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Remember Pearl Harbor!

Yesterday marked the eighty-second anniversary of the Japanese attack on Pearl Harbor, and today marks the anniversary of the United States' declaration of war against Japan on the following day. As President Roosevelt described it in his request for the declaration, it was a "day that shall live in infamy."

Despite authorities at high levels having received clear and early indications of Japan's intentions to attack the United States, the military servicemen at Pearl Harbor were caught flatfooted, totally by surprise. It was at the time the worst military disaster in American history.

But the Japanese had been planning the attack for quite some time. Conceived by Admiral Isoroku Yamamoto and planned by Captain Minoru Genda, the attack occurred in two waves. The first wave hit "Battleship Row" in the harbor at 7:55 a.m. Captain Mitsuo Fuchida, the leader of the first wave, radioed to his pilots and the fleet from which the planes had departed the coded signal to begin the attack: "Tora! Tora! Tora!" ("Tiger! Tiger! Tiger!")

The Japanese attack was no mere raid; it was a well-planned, all-out attack designed to destroy U.S. military might in the Pacific, freeing Japan to pursue its conquest of the entire Pacific realm. The attack force consisted of 353 aircraft from four large carriers, two battleships, two heavy cruisers, two light cruisers, 11 destroyers, 35 submarines, and nine oilers. Of that machinery, the Japanese lost only 29 airplanes and five midget submarines.

In their wake, the attackers left 2,403 Americans, including 68 civilians, dead and 1,178 wounded; two battleships and one auxiliary vessel sunk; six battleships, three cruisers, three destroyers, and four auxiliary vessels damaged; and 169 airplanes destroyed and 159 aircraft damaged. Providentially, the three U.S. aircraft carriers were spared by their being at sea on maneuvers rather than in the harbor at the time of the attack.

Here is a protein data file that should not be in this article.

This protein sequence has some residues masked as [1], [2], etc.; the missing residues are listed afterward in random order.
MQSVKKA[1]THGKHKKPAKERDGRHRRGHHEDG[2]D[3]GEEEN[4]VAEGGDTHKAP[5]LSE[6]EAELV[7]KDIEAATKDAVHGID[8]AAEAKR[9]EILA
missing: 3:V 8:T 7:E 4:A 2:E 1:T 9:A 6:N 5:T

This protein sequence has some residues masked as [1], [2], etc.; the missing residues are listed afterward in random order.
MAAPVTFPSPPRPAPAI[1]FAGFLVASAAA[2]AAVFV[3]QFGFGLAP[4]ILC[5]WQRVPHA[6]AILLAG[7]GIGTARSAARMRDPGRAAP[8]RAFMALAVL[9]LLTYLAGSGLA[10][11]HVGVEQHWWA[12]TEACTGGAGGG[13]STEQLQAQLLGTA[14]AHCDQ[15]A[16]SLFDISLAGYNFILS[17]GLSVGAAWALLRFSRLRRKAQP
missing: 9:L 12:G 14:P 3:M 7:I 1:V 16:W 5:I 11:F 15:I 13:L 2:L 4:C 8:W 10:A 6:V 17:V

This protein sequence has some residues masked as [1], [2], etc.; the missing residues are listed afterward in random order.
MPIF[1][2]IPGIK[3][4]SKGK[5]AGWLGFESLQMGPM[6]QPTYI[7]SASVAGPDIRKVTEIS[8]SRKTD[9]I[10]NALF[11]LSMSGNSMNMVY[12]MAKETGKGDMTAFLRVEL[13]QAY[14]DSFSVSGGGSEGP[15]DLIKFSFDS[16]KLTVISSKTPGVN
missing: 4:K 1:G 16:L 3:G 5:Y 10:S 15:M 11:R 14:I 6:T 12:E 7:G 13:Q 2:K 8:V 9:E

Having learned of the results of his attack, Yamamoto worried that Japan had only awakened a sleeping giant, and his thoughts proved true in the long run. Although down, America was not out. Outraged Americans enlisted in the various service branches in large numbers, and factories cranked up their industrial might. They produced war materiel in quantities never seen before in an effort to turn the tide and win the war in less than four years, despite having to fight the war in both the eastern and the western hemispheres.

A little more than four months after the attack on Pearl Harbor, Jimmy Doolittle led 16 B-25 Mitchell medium bombers in the first U.S. bombing raid over Tokyo. It was just a token of the punishment to come for Japan. Six months after Pearl Harbor, the U.S. Navy decimated the Japanese naval forces in the Battle of Midway. In subsequent months, U.S. Marines and Army forces hopped from one Japanese island stronghold to another, getting closer to the Japanese homeland with every hard-won victory. The Army Air Force then unleashed a massive bombing campaign against the major cities of Japan, including devastating fire-bombings. And then came the war-ending dropping of the atomic bombs on Hiroshima and Nagasaki.

By that time, Yamamoto, aerchitect of the Pearl Harbor attack, was dead, the plane in which he was flying having been shot down over the Pacific by American pilots flying twin-tailed P-38 Lightning fighter planes. Of the ships that had been part of the Japanese fleet that had attacked Pear Harbor, only one, the Ushio, survived the war; it was surrendered to U.S. forces at Yokosuka Naval Base in Japan.

The Japanese attack did indeed awaken a sleeping giant. On this date, however, we should remember not only the horrific attack on Pearl Harbor but also the tragic consequences of being unprepared and caught by surprise. Not unlike the Jews' response to the Holocaust, Americans of World War II pledged never to forget the attack on Pearl Harbor.

Sadly, however, we were again caught by surprise on September 11, 2001, when a much less sophisticated attack was launched against the United States civilian population by a much more ominous enemy. A handful of terrorists hijacked civilian airliners and crashed them into the Twin Towers in New York and the Pentagon in Washington and would have destroyed another target with a third plane if n0t for the brave, self-sacrificing actions of a few passengers, which caused the weaponized transportati0n to crash into the ground in rural Pennsylvania.

As we recall the attack on Pearl Harebor, let us honor those brave and unsuspecting people who died that day. But let us also recognize the dangers inherent in a failure to be prepared and eternally vigilant. Although America is the envy of the world, we must realize that not everyone in the world desires our success. We have enemies who would rather have us dead and our great country consigned to the ash heap of history. Let's vow, "Never again!" and stay vigilant and prepared.

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